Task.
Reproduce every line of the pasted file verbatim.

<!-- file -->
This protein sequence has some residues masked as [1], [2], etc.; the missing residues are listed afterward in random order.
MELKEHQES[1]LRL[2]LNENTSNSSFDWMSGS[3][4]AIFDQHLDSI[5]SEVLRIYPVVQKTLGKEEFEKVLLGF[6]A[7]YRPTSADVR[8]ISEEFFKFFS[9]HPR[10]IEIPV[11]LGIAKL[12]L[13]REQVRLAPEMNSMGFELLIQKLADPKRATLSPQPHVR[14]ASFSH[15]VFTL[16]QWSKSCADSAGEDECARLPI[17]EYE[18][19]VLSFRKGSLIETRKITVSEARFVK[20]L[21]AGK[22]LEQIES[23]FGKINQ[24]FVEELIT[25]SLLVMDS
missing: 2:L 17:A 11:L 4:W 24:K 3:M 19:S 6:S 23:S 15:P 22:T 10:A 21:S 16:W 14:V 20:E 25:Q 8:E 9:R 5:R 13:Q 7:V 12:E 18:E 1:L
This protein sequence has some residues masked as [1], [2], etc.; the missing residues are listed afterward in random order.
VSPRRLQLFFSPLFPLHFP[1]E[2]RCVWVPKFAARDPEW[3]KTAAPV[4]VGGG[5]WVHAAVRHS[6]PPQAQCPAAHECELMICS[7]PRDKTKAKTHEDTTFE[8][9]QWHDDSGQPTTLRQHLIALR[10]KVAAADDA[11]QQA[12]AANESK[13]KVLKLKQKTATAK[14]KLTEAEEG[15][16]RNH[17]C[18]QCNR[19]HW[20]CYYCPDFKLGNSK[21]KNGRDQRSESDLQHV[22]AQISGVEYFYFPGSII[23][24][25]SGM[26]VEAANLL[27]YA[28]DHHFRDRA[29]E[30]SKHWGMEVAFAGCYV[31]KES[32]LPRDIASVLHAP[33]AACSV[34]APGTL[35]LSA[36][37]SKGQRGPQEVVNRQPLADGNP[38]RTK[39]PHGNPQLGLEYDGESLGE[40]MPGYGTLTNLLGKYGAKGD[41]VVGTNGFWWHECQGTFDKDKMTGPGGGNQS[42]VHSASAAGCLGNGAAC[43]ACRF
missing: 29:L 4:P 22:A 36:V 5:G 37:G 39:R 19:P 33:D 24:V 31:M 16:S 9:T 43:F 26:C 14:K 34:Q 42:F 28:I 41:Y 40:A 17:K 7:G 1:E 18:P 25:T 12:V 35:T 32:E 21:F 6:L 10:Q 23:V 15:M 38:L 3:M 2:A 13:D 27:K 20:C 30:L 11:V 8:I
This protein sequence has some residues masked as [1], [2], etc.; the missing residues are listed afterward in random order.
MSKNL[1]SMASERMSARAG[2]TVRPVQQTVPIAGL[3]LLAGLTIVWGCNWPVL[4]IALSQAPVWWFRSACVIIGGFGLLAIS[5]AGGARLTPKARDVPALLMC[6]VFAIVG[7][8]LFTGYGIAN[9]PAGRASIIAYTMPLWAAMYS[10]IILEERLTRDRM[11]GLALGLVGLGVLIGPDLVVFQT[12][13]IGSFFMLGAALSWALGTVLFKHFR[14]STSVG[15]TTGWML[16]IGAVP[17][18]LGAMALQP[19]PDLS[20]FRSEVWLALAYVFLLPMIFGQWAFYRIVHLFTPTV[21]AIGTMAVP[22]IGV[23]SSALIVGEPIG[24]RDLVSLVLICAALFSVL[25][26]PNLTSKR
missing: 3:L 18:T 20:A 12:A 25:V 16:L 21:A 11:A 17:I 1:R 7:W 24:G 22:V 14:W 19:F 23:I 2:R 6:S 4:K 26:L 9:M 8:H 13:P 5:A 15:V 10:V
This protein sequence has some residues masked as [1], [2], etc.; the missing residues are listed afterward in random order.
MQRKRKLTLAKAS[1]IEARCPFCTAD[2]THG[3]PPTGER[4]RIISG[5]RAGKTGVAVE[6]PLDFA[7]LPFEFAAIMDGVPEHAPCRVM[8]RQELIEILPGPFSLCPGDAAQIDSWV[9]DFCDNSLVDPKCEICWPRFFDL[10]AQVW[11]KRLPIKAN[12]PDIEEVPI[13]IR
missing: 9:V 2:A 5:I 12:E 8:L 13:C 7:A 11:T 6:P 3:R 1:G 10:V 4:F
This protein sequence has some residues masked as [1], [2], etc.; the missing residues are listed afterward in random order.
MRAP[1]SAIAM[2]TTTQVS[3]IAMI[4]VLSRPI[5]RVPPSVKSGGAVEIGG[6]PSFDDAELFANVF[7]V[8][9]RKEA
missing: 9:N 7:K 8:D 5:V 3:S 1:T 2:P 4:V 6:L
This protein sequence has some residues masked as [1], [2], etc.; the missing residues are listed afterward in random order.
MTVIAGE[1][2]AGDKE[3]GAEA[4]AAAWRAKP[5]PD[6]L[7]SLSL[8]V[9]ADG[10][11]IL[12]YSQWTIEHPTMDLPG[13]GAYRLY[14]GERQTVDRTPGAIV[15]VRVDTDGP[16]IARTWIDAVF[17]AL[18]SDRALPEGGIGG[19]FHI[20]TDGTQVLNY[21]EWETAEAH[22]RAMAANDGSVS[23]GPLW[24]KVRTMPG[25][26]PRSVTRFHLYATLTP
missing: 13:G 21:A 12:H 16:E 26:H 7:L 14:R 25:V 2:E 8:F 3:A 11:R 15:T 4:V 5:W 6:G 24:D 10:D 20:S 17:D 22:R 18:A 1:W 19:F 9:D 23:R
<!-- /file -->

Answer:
This protein sequence has some residues masked as [1], [2], etc.; the missing residues are listed afterward in random order.
MELKEHQES[1]LRL[2]LNENTSNSSFDWMSGS[3][4]AIFDQHLDSI[5]SEVLRIYPVVQKTLGKEEFEKVLLGF[6]A[7]YRPTSADVR[8]ISEEFFKFFS[9]HPR[10]IEIPV[11]LGIAKL[12]L[13]REQVRLAPEMNSMGFELLIQKLADPKRATLSPQPHVR[14]ASFSH[15]VFTL[16]QWSKSCADSAGEDECARLPI[17]EYE[18][19]VLSFRKGSLIETRKITVSEARFVK[20]L[21]AGK[22]LEQIES[23]FGKINQ[24]FVEELIT[25]SLLVMDS
missing: 2:L 17:A 11:L 4:W 24:K 3:M 19:S 6:S 23:S 15:P 22:T 10:A 21:S 16:W 14:V 20:E 25:Q 8:E 9:R 5:R 13:Q 7:V 12:E 18:E 1:L
This protein sequence has some residues masked as [1], [2], etc.; the missing residues are listed afterward in random order.
VSPRRLQLFFSPLFPLHFP[1]E[2]RCVWVPKFAARDPEW[3]KTAAPV[4]VGGG[5]WVHAAVRHS[6]PPQAQCPAAHECELMICS[7]PRDKTKAKTHEDTTFE[8][9]QWHDDSGQPTTLRQHLIALR[10]KVAAADDA[11]QQA[12]AANESK[13]KVLKLKQKTATAK[14]KLTEAEEG[15][16]RNH[17]C[18]QCNR[19]HW[20]CYYCPDFKLGNSK[21]KNGRDQRSESDLQHV[22]AQISGVEYFYFPGSII[23][24][25]SGM[26]VEAANLL[27]YA[28]DHHFRDRA[29]E[30]SKHWGMEVAFAGCYV[31]KES[32]LPRDIASVLHAP[33]AACSV[34]APGTL[35]LSA[36][37]SKGQRGPQEVVNRQPLADGNP[38]RTK[39]PHGNPQLGLEYDGESLGE[40]MPGYGTLTNLLGKYGAKGD[41]VVGTNGFWWHECQGTFDKDKMTGPGGGNQS[42]VHSASAAGCLGNGAAC[43]ACRF
missing: 29:L 4:P 22:A 36:V 5:G 37:G 39:R 19:P 33:D 24:V 31:M 16:S 9:T 43:F 26:C 14:K 34:Q 42:F 28:I 41:Y 40:A 17:K 7:G 1:E 18:P 25:T 12:V 35:T 32:E 21:F 6:L 10:Q 23:V 15:M 38:L 3:M 2:A 13:D 27:K 20:C 30:L 11:V 8:I
This protein sequence has some residues masked as [1], [2], etc.; the missing residues are listed afterward in random order.
MSKNL[1]SMASERMSARAG[2]TVRPVQQTVPIAGL[3]LLAGLTIVWGCNWPVL[4]IALSQAPVWWFRSACVIIGGFGLLAIS[5]AGGARLTPKARDVPALLMC[6]VFAIVG[7][8]LFTGYGIAN[9]PAGRASIIAYTMPLWAAMYS[10]IILEERLTRDRM[11]GLALGLVGLGVLIGPDLVVFQT[12][13]IGSFFMLGAALSWALGTVLFKHFR[14]STSVG[15]TTGWML[16]IGAVP[17][18]LGAMALQP[19]PDLS[20]FRSEVWLALAYVFLLPMIFGQWAFYRIVHLFTPTV[21]AIGTMAVP[22]IGV[23]SSALIVGEPIG[24]RDLVSLVLICAALFSVL[25][26]PNLTSKR
missing: 3:L 18:T 20:A 12:A 25:V 16:L 21:A 11:A 17:I 1:R 7:W 24:G 22:V 14:W 19:F 23:I 2:R 6:S 4:K 26:L 9:M 8:H 13:P 5:A 15:V 10:V
This protein sequence has some residues masked as [1], [2], etc.; the missing residues are listed afterward in random order.
MQRKRKLTLAKAS[1]IEARCPFCTAD[2]THG[3]PPTGER[4]RIISG[5]RAGKTGVAVE[6]PLDFA[7]LPFEFAAIMDGVPEHAPCRVM[8]RQELIEILPGPFSLCPGDAAQIDSWV[9]DFCDNSLVDPKCEICWPRFFDL[10]AQVW[11]KRLPIKAN[12]PDIEEVPI[13]IR
missing: 9:V 2:A 5:I 12:E 8:L 13:C 7:A 11:T 6:P 3:R 1:G 10:V 4:F
This protein sequence has some residues masked as [1], [2], etc.; the missing residues are listed afterward in random order.
MRAP[1]SAIAM[2]TTTQVS[3]IAMI[4]VLSRPI[5]RVPPSVKSGGAVEIGG[6]PSFDDAELFANVF[7]V[8][9]RKEA
missing: 9:N 7:K 8:D 5:V 3:S 1:T 2:P 4:V 6:L
This protein sequence has some residues masked as [1], [2], etc.; the missing residues are listed afterward in random order.
MTVIAGE[1][2]AGDKE[3]GAEA[4]AAAWRAKP[5]PD[6]L[7]SLSL[8]V[9]ADG[10][11]IL[12]YSQWTIEHPTMDLPG[13]GAYRLY[14]GERQTVDRTPGAIV[15]VRVDTDGP[16]IARTWIDAVF[17]AL[18]SDRALPEGGIGG[19]FHI[20]TDGTQVLNY[21]EWETAEAH[22]RAMAANDGSVS[23]GPLW[24]KVRTMPG[25][26]PRSVTRFHLYATLTP
missing: 13:G 21:A 12:H 16:E 26:H 7:L 14:R 25:V 2:E 8:F 3:A 11:R 15:T 4:V 5:W 6:G 24:D 10:D 20:S 17:D 22:R 18:A 1:W 19:F 9:D 23:R